An example of an infallible teaching (a teaching without error) is the doctrine of the Holy Trinity (the triune nature of God: the Father, the Son, and the Holy Spirit). This doctrine was declared infallible at the Council of Nicea (circa 325AD). Now, this is not to say that the Holy Trinity only existed from that point, no. What's this tells us is that at the Council of Nicea in 325AD, those in attendance at the council came to the conclusion that it was absolutely beyond doubt and beyond mere faith that God existed in three natures. Belief in the Trinity was held by the early Christians and the Early Church Fathers (St. Irenaeus, St. Hippolytus of Rome, and St. Origen for instance) and this was a teaching that was commonly agreed upon, but only declared infallible in that year because the council was finally convinced (epiphanised, if you will) that his teaching was truly inspired and guided by the Holy Spirit. A "Eureka!" ("I've found it!") moment if you will.


Other infallible teachings include (in no particular order) the Hypostatic Union (Christ as a fully human and fully divine being; true man and true God), Mary's Immaculate Conception, the Beatific Vision (the eternal and direct visual perception of God), just to name a few.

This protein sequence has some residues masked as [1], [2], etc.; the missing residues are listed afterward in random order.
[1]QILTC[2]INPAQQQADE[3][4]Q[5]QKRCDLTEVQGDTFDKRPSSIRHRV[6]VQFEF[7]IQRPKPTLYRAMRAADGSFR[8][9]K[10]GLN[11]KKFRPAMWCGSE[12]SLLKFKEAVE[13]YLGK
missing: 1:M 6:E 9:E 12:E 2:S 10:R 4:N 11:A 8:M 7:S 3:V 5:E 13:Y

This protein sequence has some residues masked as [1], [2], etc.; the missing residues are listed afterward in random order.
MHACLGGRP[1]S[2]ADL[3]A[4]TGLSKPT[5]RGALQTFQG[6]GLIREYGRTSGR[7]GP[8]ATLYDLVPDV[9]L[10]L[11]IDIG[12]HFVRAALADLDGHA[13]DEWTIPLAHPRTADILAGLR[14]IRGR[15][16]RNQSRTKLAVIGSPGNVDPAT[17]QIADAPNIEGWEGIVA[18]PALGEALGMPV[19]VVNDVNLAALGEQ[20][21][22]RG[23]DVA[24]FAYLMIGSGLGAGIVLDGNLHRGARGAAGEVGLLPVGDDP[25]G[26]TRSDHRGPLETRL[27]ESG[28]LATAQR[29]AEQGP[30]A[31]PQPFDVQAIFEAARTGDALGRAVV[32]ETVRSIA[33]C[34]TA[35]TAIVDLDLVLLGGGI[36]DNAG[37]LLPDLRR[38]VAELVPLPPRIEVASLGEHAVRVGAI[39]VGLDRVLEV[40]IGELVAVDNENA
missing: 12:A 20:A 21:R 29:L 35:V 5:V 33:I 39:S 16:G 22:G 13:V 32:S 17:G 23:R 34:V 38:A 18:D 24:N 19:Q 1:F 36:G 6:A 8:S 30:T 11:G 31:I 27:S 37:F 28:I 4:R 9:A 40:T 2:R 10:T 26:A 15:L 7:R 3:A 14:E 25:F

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So in summary "infallibility" refers to the Catholic Church's teaching authority (the Magisterium) and the Church's capacity to teach infallibly, that is to guarantee that a particular teaching/doctrine is free from error. Papal Infallibility does not mean that the pope himself is infallible or that he is impeccable, no, but under the guidance of the Holy Spirit and through the Church the pope may declare a teaching infallible when he speaks "ex cathedra".


For some further reading and more information on infallibility, have a read of the following article over at Catholic.com: http://www.catholic.com/library/Papal_Infallibility.asp